E-mail this article to
yourself or a friend.
Enter address:


Brazil disallows biotech beans in '03 while Serbia & Montenegro threatens prosecution for farmers planting them

(Thursday, June 26, 2003 -- CropChoice news) --BBC Monitoring International Reports : Brasilia, 24 [June]: Jose Dirceu, minister-chief of the Civilian Household [of the Presidency], said at yesterday's opening of the seminar "Transgenics and Brazilian Society", which is being held at the Ministry of Planning, that the government would not allow the sowing of genetically-modified soya beans this year. "The law will be enforced; that is the order from the president of the republic," Dirceu said at the event being sponsored by the Applied Economic Research Institute (IPEA).

According to him, the provisional measure authorizing the marketing of the 2002/03 crop of genetically-modified soya beans in Rio Grande do Sul was drafted with the participation of all sectors involved and provided for the marketing of that crop in order to prevent losses which could have reached 10bn reals, but banned future planting. "All sectors agreed with the provisional measure and knew that it would be enforced, because it is the law," Dirceu pointed out. He also said that the matter was being discussed with farmers by Minister of Agriculture Roberto Rodrigues.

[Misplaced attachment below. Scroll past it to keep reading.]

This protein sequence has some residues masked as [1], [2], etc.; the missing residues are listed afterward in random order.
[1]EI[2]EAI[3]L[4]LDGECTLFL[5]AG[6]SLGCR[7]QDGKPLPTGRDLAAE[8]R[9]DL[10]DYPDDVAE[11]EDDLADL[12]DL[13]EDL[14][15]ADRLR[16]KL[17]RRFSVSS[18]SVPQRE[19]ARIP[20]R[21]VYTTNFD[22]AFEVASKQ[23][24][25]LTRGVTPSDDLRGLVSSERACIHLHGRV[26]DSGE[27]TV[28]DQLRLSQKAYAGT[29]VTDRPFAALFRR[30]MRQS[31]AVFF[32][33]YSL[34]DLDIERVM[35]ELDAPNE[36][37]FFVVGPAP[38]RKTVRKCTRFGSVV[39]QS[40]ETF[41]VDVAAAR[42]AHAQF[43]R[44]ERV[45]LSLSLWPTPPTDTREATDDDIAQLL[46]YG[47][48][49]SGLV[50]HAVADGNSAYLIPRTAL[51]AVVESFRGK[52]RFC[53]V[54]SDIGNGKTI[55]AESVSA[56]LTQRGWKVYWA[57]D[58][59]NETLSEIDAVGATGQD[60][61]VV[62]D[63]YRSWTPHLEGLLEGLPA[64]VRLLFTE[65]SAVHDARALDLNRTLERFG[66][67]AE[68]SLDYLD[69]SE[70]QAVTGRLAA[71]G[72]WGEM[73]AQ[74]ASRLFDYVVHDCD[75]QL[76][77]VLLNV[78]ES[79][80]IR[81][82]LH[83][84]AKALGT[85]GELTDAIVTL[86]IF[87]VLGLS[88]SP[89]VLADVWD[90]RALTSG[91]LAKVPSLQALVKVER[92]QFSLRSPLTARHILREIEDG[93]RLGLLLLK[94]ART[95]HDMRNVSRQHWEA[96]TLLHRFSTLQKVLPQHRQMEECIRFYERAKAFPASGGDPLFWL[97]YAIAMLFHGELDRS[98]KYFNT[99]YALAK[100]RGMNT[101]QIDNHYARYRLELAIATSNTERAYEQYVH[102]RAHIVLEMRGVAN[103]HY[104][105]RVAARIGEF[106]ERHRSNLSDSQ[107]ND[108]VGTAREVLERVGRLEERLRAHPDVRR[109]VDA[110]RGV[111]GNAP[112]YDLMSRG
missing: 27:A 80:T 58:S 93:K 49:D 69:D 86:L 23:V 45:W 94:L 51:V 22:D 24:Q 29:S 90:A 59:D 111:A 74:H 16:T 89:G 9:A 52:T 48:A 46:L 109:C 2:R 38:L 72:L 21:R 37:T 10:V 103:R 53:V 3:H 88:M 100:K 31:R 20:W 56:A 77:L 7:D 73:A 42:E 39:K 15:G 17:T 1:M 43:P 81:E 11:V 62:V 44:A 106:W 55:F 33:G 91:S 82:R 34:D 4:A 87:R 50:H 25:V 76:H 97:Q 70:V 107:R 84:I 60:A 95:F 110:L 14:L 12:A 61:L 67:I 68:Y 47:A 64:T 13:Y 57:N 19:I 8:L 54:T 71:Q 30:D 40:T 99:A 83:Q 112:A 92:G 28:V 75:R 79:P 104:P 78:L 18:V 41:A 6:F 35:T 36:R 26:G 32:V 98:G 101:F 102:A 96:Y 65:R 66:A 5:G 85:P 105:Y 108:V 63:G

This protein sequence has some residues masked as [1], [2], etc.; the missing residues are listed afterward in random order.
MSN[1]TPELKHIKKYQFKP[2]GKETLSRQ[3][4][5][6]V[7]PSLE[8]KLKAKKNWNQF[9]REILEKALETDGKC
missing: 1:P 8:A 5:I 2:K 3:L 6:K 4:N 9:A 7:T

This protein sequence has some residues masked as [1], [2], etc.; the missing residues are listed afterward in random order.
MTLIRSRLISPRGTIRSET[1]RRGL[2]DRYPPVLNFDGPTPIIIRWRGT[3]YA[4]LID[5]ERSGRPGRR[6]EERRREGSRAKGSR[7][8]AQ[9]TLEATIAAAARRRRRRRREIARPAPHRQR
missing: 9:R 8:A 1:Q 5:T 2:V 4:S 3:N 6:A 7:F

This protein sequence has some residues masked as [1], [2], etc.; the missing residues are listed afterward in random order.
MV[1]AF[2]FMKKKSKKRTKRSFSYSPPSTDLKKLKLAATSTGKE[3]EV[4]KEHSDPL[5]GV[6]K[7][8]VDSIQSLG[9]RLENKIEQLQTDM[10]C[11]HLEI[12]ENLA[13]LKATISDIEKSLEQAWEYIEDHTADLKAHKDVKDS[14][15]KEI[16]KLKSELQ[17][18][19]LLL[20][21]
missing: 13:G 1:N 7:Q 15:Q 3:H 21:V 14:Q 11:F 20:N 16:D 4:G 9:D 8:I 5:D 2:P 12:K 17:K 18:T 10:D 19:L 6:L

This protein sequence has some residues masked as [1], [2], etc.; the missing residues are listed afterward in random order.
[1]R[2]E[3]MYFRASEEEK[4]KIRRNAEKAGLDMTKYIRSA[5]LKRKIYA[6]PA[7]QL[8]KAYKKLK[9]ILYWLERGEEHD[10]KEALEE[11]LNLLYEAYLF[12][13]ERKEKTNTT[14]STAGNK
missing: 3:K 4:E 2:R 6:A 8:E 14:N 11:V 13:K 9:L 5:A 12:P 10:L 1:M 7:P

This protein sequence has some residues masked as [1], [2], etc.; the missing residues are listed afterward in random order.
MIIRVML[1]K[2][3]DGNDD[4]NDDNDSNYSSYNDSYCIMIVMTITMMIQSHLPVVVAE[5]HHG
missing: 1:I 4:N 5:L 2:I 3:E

"As is our nature, the administration engages in dialogue first and then enforces the law, have no doubts about that," he said. He announced that at last Friday's [20 June] meeting between Lula and US President George [W.] Bush, the latter had expressed his opinion in favour of transgenics and Lula had set out the Brazilian position, which is that the matter will be discussed with society. Dirceu said it was necessary for Congress to make a decision on the matter by the end of this year.

Meanwhile, in Eastern Europe...

Serbia & Montenegro cracks down on GM soybean crops

Dow Jones: BELGRADE (AP)--Agriculture officials in Serbia and Montenegro threatened Wednesday to prosecute two farmers for allegedly planting crops of genetically modified soybeans, the Beta news agency reported.

The plots were discovered in the northern province of Vojvodina, said the region's agriculture minister, Igor Kurjacki. The growers could face up to three years in prison, he said.

Their crops will be destroyed.

He urged "all citizens who know or have noticed the genetically modified soy plants" to report them to authorities.

Serbia and Montenegro outlawed genetically modified crops last year.

Many other European countries have banned the import of genetically modified foods because consumers fear health risks. U.S. officials insist that such foods are not harmful.